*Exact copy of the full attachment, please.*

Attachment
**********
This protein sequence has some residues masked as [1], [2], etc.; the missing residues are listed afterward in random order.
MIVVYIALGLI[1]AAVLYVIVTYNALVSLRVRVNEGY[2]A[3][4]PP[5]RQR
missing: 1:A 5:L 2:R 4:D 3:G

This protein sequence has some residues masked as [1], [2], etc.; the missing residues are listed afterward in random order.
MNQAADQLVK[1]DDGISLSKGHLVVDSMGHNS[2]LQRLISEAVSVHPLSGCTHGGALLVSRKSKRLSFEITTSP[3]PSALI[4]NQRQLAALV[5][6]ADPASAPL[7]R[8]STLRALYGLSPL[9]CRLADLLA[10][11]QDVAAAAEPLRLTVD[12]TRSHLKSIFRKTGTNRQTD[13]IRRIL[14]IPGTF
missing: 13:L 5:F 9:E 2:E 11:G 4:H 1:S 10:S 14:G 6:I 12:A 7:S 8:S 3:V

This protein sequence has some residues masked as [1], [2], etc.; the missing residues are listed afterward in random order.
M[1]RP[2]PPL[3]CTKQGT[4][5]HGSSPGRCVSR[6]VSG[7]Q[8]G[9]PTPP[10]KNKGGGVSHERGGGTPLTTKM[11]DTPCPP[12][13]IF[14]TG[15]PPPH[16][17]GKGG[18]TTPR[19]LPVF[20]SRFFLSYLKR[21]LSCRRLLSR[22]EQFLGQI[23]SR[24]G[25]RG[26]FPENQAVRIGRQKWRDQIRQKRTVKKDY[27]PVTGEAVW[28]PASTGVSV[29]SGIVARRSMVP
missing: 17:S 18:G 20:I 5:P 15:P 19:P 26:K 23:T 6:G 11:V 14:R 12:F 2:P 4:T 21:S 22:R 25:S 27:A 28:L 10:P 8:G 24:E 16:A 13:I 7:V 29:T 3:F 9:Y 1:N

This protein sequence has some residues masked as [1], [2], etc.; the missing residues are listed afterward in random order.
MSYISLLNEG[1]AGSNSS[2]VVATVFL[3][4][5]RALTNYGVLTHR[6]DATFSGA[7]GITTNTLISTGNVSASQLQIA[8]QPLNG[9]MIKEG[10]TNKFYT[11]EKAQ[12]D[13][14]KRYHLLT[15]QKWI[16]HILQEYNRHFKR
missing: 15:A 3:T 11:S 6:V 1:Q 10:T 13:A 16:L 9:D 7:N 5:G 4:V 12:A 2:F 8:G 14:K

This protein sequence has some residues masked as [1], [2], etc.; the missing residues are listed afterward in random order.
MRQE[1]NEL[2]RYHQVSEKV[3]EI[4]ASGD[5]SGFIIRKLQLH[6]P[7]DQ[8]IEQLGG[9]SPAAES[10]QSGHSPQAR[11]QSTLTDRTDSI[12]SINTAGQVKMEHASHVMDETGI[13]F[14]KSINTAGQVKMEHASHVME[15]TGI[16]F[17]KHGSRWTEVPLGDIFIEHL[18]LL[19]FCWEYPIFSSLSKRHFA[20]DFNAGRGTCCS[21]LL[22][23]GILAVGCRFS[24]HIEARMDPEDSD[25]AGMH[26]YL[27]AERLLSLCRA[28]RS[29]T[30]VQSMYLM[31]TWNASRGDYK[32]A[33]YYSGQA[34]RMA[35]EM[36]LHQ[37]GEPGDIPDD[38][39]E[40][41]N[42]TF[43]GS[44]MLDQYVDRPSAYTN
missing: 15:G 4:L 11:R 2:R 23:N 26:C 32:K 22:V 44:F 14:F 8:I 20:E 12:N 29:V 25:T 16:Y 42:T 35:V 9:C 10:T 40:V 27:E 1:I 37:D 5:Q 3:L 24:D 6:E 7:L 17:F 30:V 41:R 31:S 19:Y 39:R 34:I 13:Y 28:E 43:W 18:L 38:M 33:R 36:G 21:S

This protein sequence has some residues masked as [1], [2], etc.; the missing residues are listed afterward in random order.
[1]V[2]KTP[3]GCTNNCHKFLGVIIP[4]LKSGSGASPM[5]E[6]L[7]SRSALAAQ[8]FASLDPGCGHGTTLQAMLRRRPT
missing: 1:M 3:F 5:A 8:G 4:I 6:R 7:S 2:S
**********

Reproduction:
This protein sequence has some residues masked as [1], [2], etc.; the missing residues are listed afterward in random order.
MIVVYIALGLI[1]AAVLYVIVTYNALVSLRVRVNEGY[2]A[3][4]PP[5]RQR
missing: 1:A 5:L 2:R 4:D 3:G

This protein sequence has some residues masked as [1], [2], etc.; the missing residues are listed afterward in random order.
MNQAADQLVK[1]DDGISLSKGHLVVDSMGHNS[2]LQRLISEAVSVHPLSGCTHGGALLVSRKSKRLSFEITTSP[3]PSALI[4]NQRQLAALV[5][6]ADPASAPL[7]R[8]STLRALYGLSPL[9]CRLADLLA[10][11]QDVAAAAEPLRLTVD[12]TRSHLKSIFRKTGTNRQTD[13]IRRIL[14]IPGTF
missing: 13:L 5:F 9:E 2:E 11:G 4:H 1:S 10:S 14:G 6:I 12:A 7:S 8:S 3:V

This protein sequence has some residues masked as [1], [2], etc.; the missing residues are listed afterward in random order.
M[1]RP[2]PPL[3]CTKQGT[4][5]HGSSPGRCVSR[6]VSG[7]Q[8]G[9]PTPP[10]KNKGGGVSHERGGGTPLTTKM[11]DTPCPP[12][13]IF[14]TG[15]PPPH[16][17]GKGG[18]TTPR[19]LPVF[20]SRFFLSYLKR[21]LSCRRLLSR[22]EQFLGQI[23]SR[24]G[25]RG[26]FPENQAVRIGRQKWRDQIRQKRTVKKDY[27]PVTGEAVW[28]PASTGVSV[29]SGIVARRSMVP
missing: 17:S 18:G 20:I 5:P 15:P 19:P 26:K 23:T 6:G 11:V 14:R 12:F 2:P 4:T 21:S 22:R 25:S 27:A 28:L 10:P 8:G 24:E 16:A 13:I 7:V 29:T 3:F 9:Y 1:N

This protein sequence has some residues masked as [1], [2], etc.; the missing residues are listed afterward in random order.
MSYISLLNEG[1]AGSNSS[2]VVATVFL[3][4][5]RALTNYGVLTHR[6]DATFSGA[7]GITTNTLISTGNVSASQLQIA[8]QPLNG[9]MIKEG[10]TNKFYT[11]EKAQ[12]D[13][14]KRYHLLT[15]QKWI[16]HILQEYNRHFKR
missing: 15:A 3:T 11:S 6:V 1:Q 10:T 13:A 16:L 9:D 7:N 5:G 4:V 12:A 2:F 8:G 14:K

This protein sequence has some residues masked as [1], [2], etc.; the missing residues are listed afterward in random order.
MRQE[1]NEL[2]RYHQVSEKV[3]EI[4]ASGD[5]SGFIIRKLQLH[6]P[7]DQ[8]IEQLGG[9]SPAAES[10]QSGHSPQAR[11]QSTLTDRTDSI[12]SINTAGQVKMEHASHVMDETGI[13]F[14]KSINTAGQVKMEHASHVME[15]TGI[16]F[17]KHGSRWTEVPLGDIFIEHL[18]LL[19]FCWEYPIFSSLSKRHFA[20]DFNAGRGTCCS[21]LL[22][23]GILAVGCRFS[24]HIEARMDPEDSD[25]AGMH[26]YL[27]AERLLSLCRA[28]RS[29]T[30]VQSMYLM[31]TWNASRGDYK[32]A[33]YYSGQA[34]RMA[35]EM[36]LHQ[37]GEPGDIPDD[38][39]E[40][41]N[42]TF[43]GS[44]MLDQYVDRPSAYTN
missing: 15:G 4:L 11:R 2:R 23:N 26:C 32:K 22:V 44:F 14:F 8:I 20:E 12:N 29:V 25:T 16:Y 42:T 35:V 9:C 10:T 40:V 27:E 1:I 37:D 5:Q 3:L 24:D 6:E 7:L 17:F 30:V 41:R 31:S 19:Y 39:R 34:I 13:Y 28:E 43:W 18:L 38:M 33:R 36:G 21:S

This protein sequence has some residues masked as [1], [2], etc.; the missing residues are listed afterward in random order.
[1]V[2]KTP[3]GCTNNCHKFLGVIIP[4]LKSGSGASPM[5]E[6]L[7]SRSALAAQ[8]FASLDPGCGHGTTLQAMLRRRPT
missing: 1:M 3:F 5:A 8:G 4:I 6:R 7:S 2:S